Making Security Best Practices More Viable

When it comes to security best practices, there is an ocean of difference between the security expert and the common user — at least according to a recent survey that compared several hundred people from the two populations. The study, “‘…no one can hack my mind’: Comparing Expert and Non-Expert Security Practices,” was based on the responses of two different groups: 231 security experts (with 40 of the interviews conducted in person) and 294 ordinary users drawn from frequent Amazon Mechanical Turk users.

Security Best Practices Differ Greatly Across Groups

The main differences in actions between the two segments include applying software updates, using a password manager and employing multifactor authentication (MFA) techniques.

“Our findings highlight fundamental misunderstandings about basic online security practices,” a Google blog post explained. “Software updates, for example, are the seat belts of online security; they make you safer, period. And yet, many nonexperts not only overlook these as a best practice, but also mistakenly worry that software updates are a security risk.”

Those varying viewpoints are mirrored in the numbers. The survey found that 35 percent of experts, but only 2 percent of nonexperts, had installing software updates as a top security priority. That wasn’t the only discrepancy: The timing of the updates also differed between the two groups. Google surveyed how many were using a password manager: 73 percent of experts did, while only 24 percent of nonexperts said they used one.

As one expert told Google, “Password managers change the whole calculus because they make it possible to have both strong and unique passwords.” Many nonexperts thought the better strategy was just to remember their passwords rather than trusting any digital tool.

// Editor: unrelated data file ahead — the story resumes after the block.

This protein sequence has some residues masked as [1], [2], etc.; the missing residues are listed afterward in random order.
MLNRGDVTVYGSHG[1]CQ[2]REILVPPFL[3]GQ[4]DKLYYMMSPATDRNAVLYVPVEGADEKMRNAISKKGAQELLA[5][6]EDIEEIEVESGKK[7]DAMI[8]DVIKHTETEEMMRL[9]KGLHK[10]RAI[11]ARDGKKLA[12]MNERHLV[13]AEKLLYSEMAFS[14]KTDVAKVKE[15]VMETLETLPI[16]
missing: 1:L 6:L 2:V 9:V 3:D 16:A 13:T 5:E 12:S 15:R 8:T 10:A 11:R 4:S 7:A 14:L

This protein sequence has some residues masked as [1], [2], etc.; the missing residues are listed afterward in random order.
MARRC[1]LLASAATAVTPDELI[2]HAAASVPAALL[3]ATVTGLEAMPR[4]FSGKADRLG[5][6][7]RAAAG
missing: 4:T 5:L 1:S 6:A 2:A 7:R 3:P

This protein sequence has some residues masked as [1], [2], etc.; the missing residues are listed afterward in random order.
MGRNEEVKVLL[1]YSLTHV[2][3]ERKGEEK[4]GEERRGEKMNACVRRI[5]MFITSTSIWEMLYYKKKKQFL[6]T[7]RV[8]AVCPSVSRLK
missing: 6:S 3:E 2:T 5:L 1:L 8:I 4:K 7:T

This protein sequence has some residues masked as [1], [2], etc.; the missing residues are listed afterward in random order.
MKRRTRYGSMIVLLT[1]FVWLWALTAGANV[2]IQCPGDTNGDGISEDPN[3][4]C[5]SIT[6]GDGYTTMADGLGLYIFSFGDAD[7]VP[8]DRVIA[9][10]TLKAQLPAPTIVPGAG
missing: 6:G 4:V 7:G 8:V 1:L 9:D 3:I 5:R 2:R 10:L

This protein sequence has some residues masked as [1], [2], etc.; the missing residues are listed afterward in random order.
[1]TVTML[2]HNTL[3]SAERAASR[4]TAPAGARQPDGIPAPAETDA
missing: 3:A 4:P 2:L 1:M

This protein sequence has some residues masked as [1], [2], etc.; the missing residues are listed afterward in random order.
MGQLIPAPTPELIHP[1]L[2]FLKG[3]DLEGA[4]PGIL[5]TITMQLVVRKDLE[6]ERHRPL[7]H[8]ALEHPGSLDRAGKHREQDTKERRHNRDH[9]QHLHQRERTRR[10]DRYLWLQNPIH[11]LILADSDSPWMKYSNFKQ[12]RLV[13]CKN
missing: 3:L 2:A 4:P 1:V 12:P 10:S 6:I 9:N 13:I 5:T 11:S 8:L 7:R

Another difference in security best practices was in the reliance by nonexperts on the use of antivirus software. While experts generally acknowledge the benefits of these tools, they believe such software gives users a false sense of security. A total of 42 percent of the nonexperts listed antivirus solutions as one of their top protective technologies, compared to only 7 percent of the experts.

How Can We Close the Gap?

The Google survey highlighted the idea that the best strategy is to provide the right security awareness training to non-“experts.” For more specifics on forming a plan, read these four steps you can take to protect your organization from data breaches, which provide a framework for how organizations can promote a strong culture of security in their enterprise.

Second, users should better understand and apply technologies such as password managers and MFA to enhance their security posture. Both of these technologies are low-cost but have a big impact. They are also often at the core of any security improvement plan.

Finally, IT managers need to provide guidance on how to strengthen users’ online logins with the tools that vendors such as Google, Dropbox, Amazon Web Services and others offer. This includes using longer, more complex passwords, regularly reviewing your security settings and not reusing passwords on critical accounts such as financial services and proprietary corporate logins.

Contributor'photo

David Strom

Security Evangelist

David is an award-winning writer, speaker, editor, video blogger, and online communications professional who also...